Adventures with Toby the bear
Jonathan and Sam enjoy curling up with a good book - especially if it's interactive and all about them. The boys and their eight classmates have a growing library of titles to choose from, all of which chronicle the time they've spent in the special unit for early years and key stage 1 children with speech and language difficulties at Deganwy Primary School, north Wales. "It's very important for them to have a record of what they've done or it very quickly gets forgotten," says their teacher Nan Davies, who regularly compiles interactive books packed with photos of the children, their artwork, video clips, their own digitised voices and enough buttons to press to keep them fully occupied and on their toes.
So, for example, the children have books about their ugly bug picnic, a day-out at the local fire station and a Christmas spectacular which includes the class singing a carol and performing a nativity play. The pupils are also compiling a class album. They all have their own personal pages where they have posted snaps of their family, pets and favourite toys, together with their own spoken comments. "It's a good way for children who can have great trouble expressing themselves in conversation to get to know a bit more about each other," says Nan. It must also do their self-esteem no end of good to see what's important to them, larger-than-life on the whiteboard - and to hear their speech, which they work so hard to get right, come through the speakers loud and crystal clear.
Today Jonathan and Sam are getting their first glimpse of a tale of derring-do featuring a teddy bear. Correction: the teddy bear - the class mascot, the much handled and mollycoddled Toby. From the first page, it's obvious that the book is a class effort. Toby, for instance, is wearing the outfit the class chose for a space adventure (wellies and wicker basket).
He waves goodbye to Deganwy Primary's headteacher and canteen staff. He flies past a toy plane in the portholes of which Sam and some other pupils can be clearly seen. The story is inspired by Jill Murphy's Whatever Next, which the children love. But they like their version better simply because it is so recognisably their own. "A book means so much more to them when it's personal," says Nan. "It's their book so they'll keep wanting to come back to it and find new things in it to interest them and learn from."
She's certainly determined to squeeze every learning opportunity from its pages. It helps that most of the pictures have hidden labels that she can summon with a click of the mouse. On the side of the screen, icons enable her (or pupils reading the book on their own) to hear comprehension questions which - because she made them up herself - are precisely pitched to meet the particular needs of these pupils.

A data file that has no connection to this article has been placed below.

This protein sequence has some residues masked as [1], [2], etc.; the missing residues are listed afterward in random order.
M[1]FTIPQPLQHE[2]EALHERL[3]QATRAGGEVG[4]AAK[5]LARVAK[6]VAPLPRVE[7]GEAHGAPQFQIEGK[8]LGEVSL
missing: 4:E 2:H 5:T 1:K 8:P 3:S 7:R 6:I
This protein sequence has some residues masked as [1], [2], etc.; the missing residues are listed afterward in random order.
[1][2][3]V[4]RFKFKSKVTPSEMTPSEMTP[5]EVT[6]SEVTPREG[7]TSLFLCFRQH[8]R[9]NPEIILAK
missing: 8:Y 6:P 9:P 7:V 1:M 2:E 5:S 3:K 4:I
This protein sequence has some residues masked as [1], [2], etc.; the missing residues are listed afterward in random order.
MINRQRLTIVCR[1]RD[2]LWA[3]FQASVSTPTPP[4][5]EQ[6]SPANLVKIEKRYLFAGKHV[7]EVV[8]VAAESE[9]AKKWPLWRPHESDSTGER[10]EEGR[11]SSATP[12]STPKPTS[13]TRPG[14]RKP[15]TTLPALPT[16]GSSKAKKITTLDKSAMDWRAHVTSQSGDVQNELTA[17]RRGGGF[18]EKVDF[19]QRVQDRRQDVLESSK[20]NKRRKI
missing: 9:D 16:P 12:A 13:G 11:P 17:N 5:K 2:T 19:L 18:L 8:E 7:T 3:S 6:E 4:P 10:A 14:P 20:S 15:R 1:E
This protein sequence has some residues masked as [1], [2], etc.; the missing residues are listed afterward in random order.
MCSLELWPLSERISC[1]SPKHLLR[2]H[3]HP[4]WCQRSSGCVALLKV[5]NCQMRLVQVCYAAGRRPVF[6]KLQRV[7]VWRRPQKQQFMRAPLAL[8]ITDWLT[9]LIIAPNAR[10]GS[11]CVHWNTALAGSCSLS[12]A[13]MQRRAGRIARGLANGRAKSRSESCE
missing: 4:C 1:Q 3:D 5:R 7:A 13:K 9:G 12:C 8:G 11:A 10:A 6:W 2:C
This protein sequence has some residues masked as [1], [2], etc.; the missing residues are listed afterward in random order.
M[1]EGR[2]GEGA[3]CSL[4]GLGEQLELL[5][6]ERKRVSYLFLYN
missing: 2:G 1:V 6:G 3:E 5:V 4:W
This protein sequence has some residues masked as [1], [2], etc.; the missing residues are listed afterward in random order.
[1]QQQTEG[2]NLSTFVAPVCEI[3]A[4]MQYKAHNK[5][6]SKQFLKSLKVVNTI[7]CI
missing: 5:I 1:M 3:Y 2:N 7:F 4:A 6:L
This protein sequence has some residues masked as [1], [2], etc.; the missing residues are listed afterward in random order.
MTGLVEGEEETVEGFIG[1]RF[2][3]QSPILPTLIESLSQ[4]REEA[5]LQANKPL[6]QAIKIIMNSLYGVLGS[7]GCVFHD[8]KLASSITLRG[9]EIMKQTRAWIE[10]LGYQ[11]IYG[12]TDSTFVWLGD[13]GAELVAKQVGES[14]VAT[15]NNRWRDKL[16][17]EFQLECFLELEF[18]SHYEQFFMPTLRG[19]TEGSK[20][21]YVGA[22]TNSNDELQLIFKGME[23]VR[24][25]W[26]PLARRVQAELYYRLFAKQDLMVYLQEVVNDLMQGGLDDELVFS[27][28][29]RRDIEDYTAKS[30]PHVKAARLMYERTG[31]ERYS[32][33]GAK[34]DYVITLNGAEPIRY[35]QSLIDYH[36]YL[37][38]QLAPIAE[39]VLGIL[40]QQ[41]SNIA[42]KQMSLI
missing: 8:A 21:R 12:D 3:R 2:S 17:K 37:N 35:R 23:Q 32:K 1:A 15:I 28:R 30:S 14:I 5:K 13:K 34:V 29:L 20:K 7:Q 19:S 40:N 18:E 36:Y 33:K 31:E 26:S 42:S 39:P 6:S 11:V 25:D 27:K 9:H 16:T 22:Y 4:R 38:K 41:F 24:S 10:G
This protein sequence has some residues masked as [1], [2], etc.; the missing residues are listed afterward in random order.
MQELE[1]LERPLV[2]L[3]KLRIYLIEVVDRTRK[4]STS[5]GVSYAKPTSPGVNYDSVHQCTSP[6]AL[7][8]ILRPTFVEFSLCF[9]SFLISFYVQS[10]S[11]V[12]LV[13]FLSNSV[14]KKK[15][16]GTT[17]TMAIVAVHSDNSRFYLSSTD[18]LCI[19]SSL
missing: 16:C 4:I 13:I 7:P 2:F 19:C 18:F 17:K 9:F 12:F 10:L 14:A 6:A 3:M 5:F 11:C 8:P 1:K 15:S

Nan Davies is no computer whizz-kid but was still able to compile her first book (an album of photos and captions) in under an hour using Crick Software's award-winning Clicker 5. This multimedia application allows an absolute beginner to create simple, computer-based lesson materials in minutes, but it also has the facilities to enable more experienced users to to produce high-quality courseware.
The package comes with its own library of graphics, audio files and video clips. But it's almost as easy and far more rewarding, as Nan found, to use a cheap microphone and digital camera to create your own. What's more, hundreds of ready-made resources can be downloaded - free - from the Clicker website. This "book-making" mode is only one of the ways in which the software can be used. It also enables teachers to make a simple word-processor accessible to early learners by using tools such as multimedia prompts and multiple-choice options. Even those who find writing really difficult can build up sentences saying what they want to say just by pick'n'mixing words from a range of illustrated word banks.
Ieuan, for example, usually gets to school before the first bell and, rather than waste his time, composes a summary of the day's weather by choosing from Clicker's bank of meteorological words and symbols. If that weren't enough, the computer will read back any sentence a pupil has created, highlighting each word as it's spoken - a godsend for struggling writers of any age.
But as the resources on the website reveal, teachers could use Clicker 5 to prepare courseware in any subject for pupils across the ability range at both primary and secondary levels. However, they will not be able to call on the services of Toby. He remains under exclusive contract to Sam, Jonathan and their mates at Deganwy.
* Clicker 5 (which runs on PC and Mac) costs pound;120 for a single-user licence (pound;75 to upgrade earlier versions). Additional users pound;20 (pound;15 for upgraders). The Clicker website at www.learninggrids.com has free resources, online help, hints and details of five training booklets (pound;10 each) Crick's website is cricksoft.comuk
Nan Davies's advice on creating interactive talking books
* Keep it simple. You can start producing good materials without having to know much about Clicker or computers.
* Experiment with the software. The more you find it can do, the more uses in the classroom you'll find for it.
* Involve pupils as much as possible so they feel that the book is uniquely their own.
* Compile a talking book to keep a permanent record of pupils' work. As well as the nostalgia value and opportunity to revise what they've learnt, it provides the pupils with a reminder of the progress they've made over the year.
* Giving pupils a print-out of their book to take home is an ideal way of keeping parents informed about what's going on in class.